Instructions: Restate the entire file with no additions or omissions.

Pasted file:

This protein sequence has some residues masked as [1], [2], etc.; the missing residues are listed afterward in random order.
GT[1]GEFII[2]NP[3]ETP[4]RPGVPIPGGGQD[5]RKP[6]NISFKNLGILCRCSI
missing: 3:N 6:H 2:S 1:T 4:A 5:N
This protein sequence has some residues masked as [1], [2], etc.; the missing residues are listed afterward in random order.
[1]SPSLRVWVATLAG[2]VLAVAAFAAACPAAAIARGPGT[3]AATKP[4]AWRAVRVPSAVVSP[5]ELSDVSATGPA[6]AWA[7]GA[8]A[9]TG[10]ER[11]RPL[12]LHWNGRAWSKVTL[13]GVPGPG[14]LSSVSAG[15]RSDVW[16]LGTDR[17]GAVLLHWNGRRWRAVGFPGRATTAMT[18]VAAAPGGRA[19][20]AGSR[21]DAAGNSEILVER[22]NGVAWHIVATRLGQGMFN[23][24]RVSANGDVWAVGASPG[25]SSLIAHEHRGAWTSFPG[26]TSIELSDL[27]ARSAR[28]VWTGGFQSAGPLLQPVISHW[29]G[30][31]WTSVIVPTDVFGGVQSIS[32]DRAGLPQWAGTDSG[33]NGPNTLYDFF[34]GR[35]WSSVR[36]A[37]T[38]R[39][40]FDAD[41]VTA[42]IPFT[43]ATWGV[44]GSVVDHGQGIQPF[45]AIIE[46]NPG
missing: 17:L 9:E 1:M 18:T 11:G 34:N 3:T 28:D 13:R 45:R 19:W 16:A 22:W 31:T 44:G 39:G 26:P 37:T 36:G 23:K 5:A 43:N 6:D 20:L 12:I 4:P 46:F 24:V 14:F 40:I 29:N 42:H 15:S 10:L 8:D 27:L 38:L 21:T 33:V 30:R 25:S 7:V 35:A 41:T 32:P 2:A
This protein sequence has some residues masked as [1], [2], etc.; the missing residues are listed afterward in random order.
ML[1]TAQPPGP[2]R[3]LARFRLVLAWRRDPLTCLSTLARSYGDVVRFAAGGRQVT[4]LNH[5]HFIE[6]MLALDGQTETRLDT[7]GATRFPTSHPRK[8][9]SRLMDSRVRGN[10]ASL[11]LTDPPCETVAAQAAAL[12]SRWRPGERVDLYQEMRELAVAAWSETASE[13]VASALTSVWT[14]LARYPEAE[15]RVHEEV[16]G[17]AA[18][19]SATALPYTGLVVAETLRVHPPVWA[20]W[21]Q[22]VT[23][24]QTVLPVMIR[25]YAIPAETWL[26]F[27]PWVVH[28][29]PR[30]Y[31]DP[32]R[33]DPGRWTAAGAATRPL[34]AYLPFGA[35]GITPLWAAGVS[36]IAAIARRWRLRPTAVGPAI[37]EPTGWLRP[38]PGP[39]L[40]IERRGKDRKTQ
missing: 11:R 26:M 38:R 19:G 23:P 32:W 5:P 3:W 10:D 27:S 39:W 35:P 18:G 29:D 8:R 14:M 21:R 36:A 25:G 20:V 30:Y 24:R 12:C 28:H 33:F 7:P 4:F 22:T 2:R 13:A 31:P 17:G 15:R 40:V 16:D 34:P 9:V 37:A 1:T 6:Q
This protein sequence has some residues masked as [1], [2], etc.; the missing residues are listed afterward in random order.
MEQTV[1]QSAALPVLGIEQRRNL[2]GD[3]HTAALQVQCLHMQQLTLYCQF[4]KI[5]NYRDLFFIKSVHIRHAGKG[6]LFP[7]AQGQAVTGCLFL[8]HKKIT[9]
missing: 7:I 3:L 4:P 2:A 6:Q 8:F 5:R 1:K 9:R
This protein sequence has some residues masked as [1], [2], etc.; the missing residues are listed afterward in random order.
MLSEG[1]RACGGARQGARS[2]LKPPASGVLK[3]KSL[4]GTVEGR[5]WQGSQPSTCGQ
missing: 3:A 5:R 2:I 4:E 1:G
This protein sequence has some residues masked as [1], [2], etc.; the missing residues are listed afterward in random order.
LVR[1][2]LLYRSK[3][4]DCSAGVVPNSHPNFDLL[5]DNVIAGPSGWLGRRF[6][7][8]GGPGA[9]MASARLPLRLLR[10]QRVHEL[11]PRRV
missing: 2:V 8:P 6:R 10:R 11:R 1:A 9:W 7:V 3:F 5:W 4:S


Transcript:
This protein sequence has some residues masked as [1], [2], etc.; the missing residues are listed afterward in random order.
GT[1]GEFII[2]NP[3]ETP[4]RPGVPIPGGGQD[5]RKP[6]NISFKNLGILCRCSI
missing: 3:N 6:H 2:S 1:T 4:A 5:N
This protein sequence has some residues masked as [1], [2], etc.; the missing residues are listed afterward in random order.
[1]SPSLRVWVATLAG[2]VLAVAAFAAACPAAAIARGPGT[3]AATKP[4]AWRAVRVPSAVVSP[5]ELSDVSATGPA[6]AWA[7]GA[8]A[9]TG[10]ER[11]RPL[12]LHWNGRAWSKVTL[13]GVPGPG[14]LSSVSAG[15]RSDVW[16]LGTDR[17]GAVLLHWNGRRWRAVGFPGRATTAMT[18]VAAAPGGRA[19][20]AGSR[21]DAAGNSEILVER[22]NGVAWHIVATRLGQGMFN[23][24]RVSANGDVWAVGASPG[25]SSLIAHEHRGAWTSFPG[26]TSIELSDL[27]ARSAR[28]VWTGGFQSAGPLLQPVISHW[29]G[30][31]WTSVIVPTDVFGGVQSIS[32]DRAGLPQWAGTDSG[33]NGPNTLYDFF[34]GR[35]WSSVR[36]A[37]T[38]R[39][40]FDAD[41]VTA[42]IPFT[43]ATWGV[44]GSVVDHGQGIQPF[45]AIIE[46]NPG
missing: 17:L 9:E 1:M 18:T 11:G 34:N 3:T 28:D 13:R 45:R 19:W 16:A 22:W 31:T 44:G 39:G 26:P 37:T 36:G 23:K 5:A 43:N 6:D 20:L 12:I 4:P 46:F 24:V 14:F 40:I 29:N 42:H 15:S 10:L 8:D 27:L 38:L 21:T 33:V 30:R 25:S 7:V 35:A 41:T 32:P 2:A
This protein sequence has some residues masked as [1], [2], etc.; the missing residues are listed afterward in random order.
ML[1]TAQPPGP[2]R[3]LARFRLVLAWRRDPLTCLSTLARSYGDVVRFAAGGRQVT[4]LNH[5]HFIE[6]MLALDGQTETRLDT[7]GATRFPTSHPRK[8][9]SRLMDSRVRGN[10]ASL[11]LTDPPCETVAAQAAAL[12]SRWRPGERVDLYQEMRELAVAAWSETASE[13]VASALTSVWT[14]LARYPEAE[15]RVHEEV[16]G[17]AA[18][19]SATALPYTGLVVAETLRVHPPVWA[20]W[21]Q[22]VT[23][24]QTVLPVMIR[25]YAIPAETWL[26]F[27]PWVVH[28][29]PR[30]Y[31]DP[32]R[33]DPGRWTAAGAATRPL[34]AYLPFGA[35]GITPLWAAGVS[36]IAAIARRWRLRPTAVGPAI[37]EPTGWLRP[38]PGP[39]L[40]IERRGKDRKTQ
missing: 11:R 26:M 38:R 19:G 23:P 32:W 5:P 3:W 10:D 27:S 39:W 35:P 18:G 29:D 8:R 14:M 21:R 36:A 25:G 20:V 30:Y 24:R 12:C 28:H 33:F 7:P 4:F 22:T 2:R 13:A 31:P 17:G 15:R 40:V 16:D 34:P 9:V 37:A 1:T 6:Q
This protein sequence has some residues masked as [1], [2], etc.; the missing residues are listed afterward in random order.
MEQTV[1]QSAALPVLGIEQRRNL[2]GD[3]HTAALQVQCLHMQQLTLYCQF[4]KI[5]NYRDLFFIKSVHIRHAGKG[6]LFP[7]AQGQAVTGCLFL[8]HKKIT[9]
missing: 7:I 3:L 4:P 2:A 6:Q 8:F 5:R 1:K 9:R
This protein sequence has some residues masked as [1], [2], etc.; the missing residues are listed afterward in random order.
MLSEG[1]RACGGARQGARS[2]LKPPASGVLK[3]KSL[4]GTVEGR[5]WQGSQPSTCGQ
missing: 3:A 5:R 2:I 4:E 1:G
This protein sequence has some residues masked as [1], [2], etc.; the missing residues are listed afterward in random order.
LVR[1][2]LLYRSK[3][4]DCSAGVVPNSHPNFDLL[5]DNVIAGPSGWLGRRF[6][7][8]GGPGA[9]MASARLPLRLLR[10]QRVHEL[11]PRRV
missing: 2:V 8:P 6:R 10:R 11:R 1:A 9:W 7:V 3:F 5:W 4:S